Obama And ISP’s To Launch Largest Digital Spying Scheme In History (Must Read)
If you download potentially copyrighted software, videos or music, your Internet service provider (ISP) has been watching, and they’re coming for you.
Specifically, they’re coming for you on Thursday, July 1.
That’s the date when the nation’s largest ISPs will all voluntarily implement a new anti-piracy plan that will engage network operators in the largest digital spying scheme in history, and see some users’ bandwidth completely cut off until they sign an agreement saying they will not download copyrighted materials.
Word of the start date has been largely kept secret since ISPs announced their plans last June. The deal was brokered by the Recording Industry Association of America (RIAA) and the Motion Picture Association of America (MPAA), and coordinated by the Obama Administration. The same groups have weighed in heavily on controversial Internet policies around the world, with similar facilitation by the Obama’s Administration’s State Department.
The July 12 date was revealed by the RIAA’s CEO and top lobbyist, Cary Sherman, during a publishers’ conference on Wednesday in New York, according to technology publication CNet.
The content industries calls this scheme a “graduated response” plan, which will see
-Time Warner Cable
and others spying on users’ Internet activities and watching for potential copyright infringement. Users who are “caught” infringing on a creator’s protected work can then be interrupted with a notice that piracy is forbidden by law and carries penalties of up to $150,000 per infringement, requiring the user to click through saying they understand the consequences before bandwidth is restored, and they could still be subject to copyright infringement lawsuits.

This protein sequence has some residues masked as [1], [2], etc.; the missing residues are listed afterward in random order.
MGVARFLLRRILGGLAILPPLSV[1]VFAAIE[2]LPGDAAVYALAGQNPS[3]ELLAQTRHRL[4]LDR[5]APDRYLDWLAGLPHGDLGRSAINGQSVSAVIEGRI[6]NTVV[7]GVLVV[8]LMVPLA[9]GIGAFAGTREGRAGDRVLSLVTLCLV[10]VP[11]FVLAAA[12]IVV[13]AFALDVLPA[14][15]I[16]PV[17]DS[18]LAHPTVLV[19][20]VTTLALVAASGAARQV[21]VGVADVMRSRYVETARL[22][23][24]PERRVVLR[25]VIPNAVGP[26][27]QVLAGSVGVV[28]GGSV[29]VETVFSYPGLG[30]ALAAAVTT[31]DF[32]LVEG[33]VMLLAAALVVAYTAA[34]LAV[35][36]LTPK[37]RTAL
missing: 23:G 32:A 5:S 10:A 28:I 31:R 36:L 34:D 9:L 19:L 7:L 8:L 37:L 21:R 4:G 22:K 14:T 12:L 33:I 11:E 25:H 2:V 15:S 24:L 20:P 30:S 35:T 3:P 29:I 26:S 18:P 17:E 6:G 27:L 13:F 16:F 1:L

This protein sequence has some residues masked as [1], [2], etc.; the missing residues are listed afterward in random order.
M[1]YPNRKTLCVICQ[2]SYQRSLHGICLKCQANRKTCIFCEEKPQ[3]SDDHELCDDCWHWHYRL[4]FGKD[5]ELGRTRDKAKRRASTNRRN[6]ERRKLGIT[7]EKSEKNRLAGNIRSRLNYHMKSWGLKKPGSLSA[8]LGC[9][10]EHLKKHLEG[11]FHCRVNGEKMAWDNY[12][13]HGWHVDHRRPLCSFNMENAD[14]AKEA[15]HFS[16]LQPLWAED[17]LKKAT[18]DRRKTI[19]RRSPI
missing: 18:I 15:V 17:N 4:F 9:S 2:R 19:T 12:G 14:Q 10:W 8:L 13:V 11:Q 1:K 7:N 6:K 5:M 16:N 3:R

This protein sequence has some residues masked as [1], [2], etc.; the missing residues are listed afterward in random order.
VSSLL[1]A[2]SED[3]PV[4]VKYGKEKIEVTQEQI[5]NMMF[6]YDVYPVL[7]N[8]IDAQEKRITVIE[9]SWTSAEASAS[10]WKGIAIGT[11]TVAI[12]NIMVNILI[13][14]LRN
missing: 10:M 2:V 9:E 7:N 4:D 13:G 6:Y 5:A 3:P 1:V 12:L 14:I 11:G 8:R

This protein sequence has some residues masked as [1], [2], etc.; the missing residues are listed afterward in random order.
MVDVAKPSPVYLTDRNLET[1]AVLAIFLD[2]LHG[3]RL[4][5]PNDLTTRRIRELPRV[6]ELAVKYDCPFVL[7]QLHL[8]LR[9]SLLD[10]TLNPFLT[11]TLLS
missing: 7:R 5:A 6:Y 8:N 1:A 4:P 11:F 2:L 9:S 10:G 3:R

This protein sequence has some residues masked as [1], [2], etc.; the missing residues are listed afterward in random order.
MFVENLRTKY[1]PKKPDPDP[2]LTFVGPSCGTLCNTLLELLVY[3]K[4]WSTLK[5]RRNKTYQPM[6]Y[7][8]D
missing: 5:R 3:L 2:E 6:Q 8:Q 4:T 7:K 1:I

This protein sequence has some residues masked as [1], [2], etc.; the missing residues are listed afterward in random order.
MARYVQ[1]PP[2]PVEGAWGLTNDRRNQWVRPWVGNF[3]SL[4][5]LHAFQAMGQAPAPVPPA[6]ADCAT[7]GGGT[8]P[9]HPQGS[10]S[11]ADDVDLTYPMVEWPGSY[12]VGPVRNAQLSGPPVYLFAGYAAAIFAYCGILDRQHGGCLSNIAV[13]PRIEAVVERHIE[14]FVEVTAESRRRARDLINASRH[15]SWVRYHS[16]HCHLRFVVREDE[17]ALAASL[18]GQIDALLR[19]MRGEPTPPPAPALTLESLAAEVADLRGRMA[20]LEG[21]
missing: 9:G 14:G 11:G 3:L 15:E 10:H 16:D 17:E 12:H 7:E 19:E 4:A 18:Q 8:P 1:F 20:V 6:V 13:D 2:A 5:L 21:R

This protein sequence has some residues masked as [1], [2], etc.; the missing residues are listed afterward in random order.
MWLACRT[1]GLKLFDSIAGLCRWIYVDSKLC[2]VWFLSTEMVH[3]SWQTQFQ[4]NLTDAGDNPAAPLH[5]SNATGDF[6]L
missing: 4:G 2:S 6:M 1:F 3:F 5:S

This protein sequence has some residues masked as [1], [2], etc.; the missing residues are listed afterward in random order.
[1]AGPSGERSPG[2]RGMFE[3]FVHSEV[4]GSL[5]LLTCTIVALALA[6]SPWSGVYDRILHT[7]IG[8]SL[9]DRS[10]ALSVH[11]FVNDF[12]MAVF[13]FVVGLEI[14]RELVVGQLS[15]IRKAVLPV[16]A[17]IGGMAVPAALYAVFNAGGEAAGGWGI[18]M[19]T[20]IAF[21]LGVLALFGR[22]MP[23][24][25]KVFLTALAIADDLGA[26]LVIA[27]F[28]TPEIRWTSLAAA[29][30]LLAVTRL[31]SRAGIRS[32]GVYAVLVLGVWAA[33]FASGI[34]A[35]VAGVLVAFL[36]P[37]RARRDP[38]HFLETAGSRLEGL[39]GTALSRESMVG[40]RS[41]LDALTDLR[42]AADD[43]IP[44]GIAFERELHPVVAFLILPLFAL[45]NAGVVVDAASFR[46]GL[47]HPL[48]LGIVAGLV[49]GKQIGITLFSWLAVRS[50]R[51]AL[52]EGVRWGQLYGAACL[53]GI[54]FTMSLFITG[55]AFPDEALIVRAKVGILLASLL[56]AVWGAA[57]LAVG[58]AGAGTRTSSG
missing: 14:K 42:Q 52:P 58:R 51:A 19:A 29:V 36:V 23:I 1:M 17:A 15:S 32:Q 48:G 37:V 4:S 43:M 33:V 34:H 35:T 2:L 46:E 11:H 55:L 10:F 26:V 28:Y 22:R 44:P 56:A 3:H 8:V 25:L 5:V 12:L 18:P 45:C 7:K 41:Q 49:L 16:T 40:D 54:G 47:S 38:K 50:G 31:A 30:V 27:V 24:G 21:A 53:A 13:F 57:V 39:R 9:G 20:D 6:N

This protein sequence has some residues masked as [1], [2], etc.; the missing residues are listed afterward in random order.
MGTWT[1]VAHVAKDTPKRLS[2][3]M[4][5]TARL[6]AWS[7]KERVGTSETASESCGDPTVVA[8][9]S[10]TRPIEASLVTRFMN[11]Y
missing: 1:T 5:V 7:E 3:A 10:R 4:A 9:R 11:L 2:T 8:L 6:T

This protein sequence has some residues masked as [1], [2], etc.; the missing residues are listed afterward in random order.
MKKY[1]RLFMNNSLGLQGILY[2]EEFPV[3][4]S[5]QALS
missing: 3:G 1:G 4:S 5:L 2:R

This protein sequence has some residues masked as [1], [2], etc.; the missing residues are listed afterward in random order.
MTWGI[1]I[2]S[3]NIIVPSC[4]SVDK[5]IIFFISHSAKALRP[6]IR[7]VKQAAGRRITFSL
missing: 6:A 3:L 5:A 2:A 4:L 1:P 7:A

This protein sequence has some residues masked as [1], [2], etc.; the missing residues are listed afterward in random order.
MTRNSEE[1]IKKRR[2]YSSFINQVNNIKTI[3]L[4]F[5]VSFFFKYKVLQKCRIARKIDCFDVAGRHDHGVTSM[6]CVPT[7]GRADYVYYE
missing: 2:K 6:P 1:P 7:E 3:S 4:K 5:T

Response: This is much worse than SOPA/PIPA and ACTA. It doesn’t necessarily censor the internet but it spys on everything you do. Your ENTIRE web history will be watched and recorded and might even assist the government. This was coordinated by Obama and his administration with the help of the MPAA and RIAA.
What is so dangerous about this is that this is not a law it is a policy adopted by several companies. That means this will not be debated in Congress and you will agree to be spied on by signing a contract with the company.
Internet censorship is becoming a reality and now the corporate elite will legally be able to spy on you. If we spread this and cause an uproar like what we did with SOPA, maybe they will back down. Either way people NEED to know about this.
03 March, 2012, via @newfiemedia
UK web surfers have caught a grim glimpse of the future with Internet users being threatened with 10 years in jail for “illegal downloading” after a prominent music file-sharing site was shut down shortly after Britain signed the notorious ACTA bill.
It is the first time such a move has been made against Internet users in the UK. The British government introduced regulations in 2009 enabling Internet providers to track users who downloaded illegal content from the web and disable their connection if warning letters had no effect. But signing the Anti-Counterfeiting Trade Agreement (ACTA) has brought the conflict to a whole new level.
In Europe, people are taking to the streets in protest at the contradictory Anti-Counterfeiting Trade Agreement, with some countries refusing to sign it.
After hackers from the activist group Anonymous attacked practically all US government websites in retaliation, the authorities are now considering adopting their own home-grown anti-counterfeiting laws like PIPA (Protect Intellectual Property Act) / SOPA (Stop Online Piracy Act).
In February, Britain’s organized crime police shut down RnBxclusive.com, a prominent music file-sharing website with about 250,000 subscribers on Facebook alone and up to 70,000 visitors per day.
In fact, the British police effectively took on the role of personal enforcer to the recording industry, standing guard to protect corporate profits. However sad it might be for many, this is a part of a legal game between copyright owners and the police on the one hand, and defenders of the free Internet on the other.
Normally, the Serious Organized Crime Agency (SOCA) tackles crimes “that affect the UK and its citizens.” Now, it seems that downloading content from a file-sharing website has been put on a par with “Class A drugs, people smuggling and human trafficking, major gun crime, fraud and money laundering.”
The practices of SOCA, while enforcing its crackdown on “illegal downloading,” raises even more questions.
10 years behind bars for ‘stealing’ £60?
WE SHOULD STILL BE PISSED OFF ABOUT THIS. IT IS NOT DEAD AND IS PRACTICALLY GLOBAL.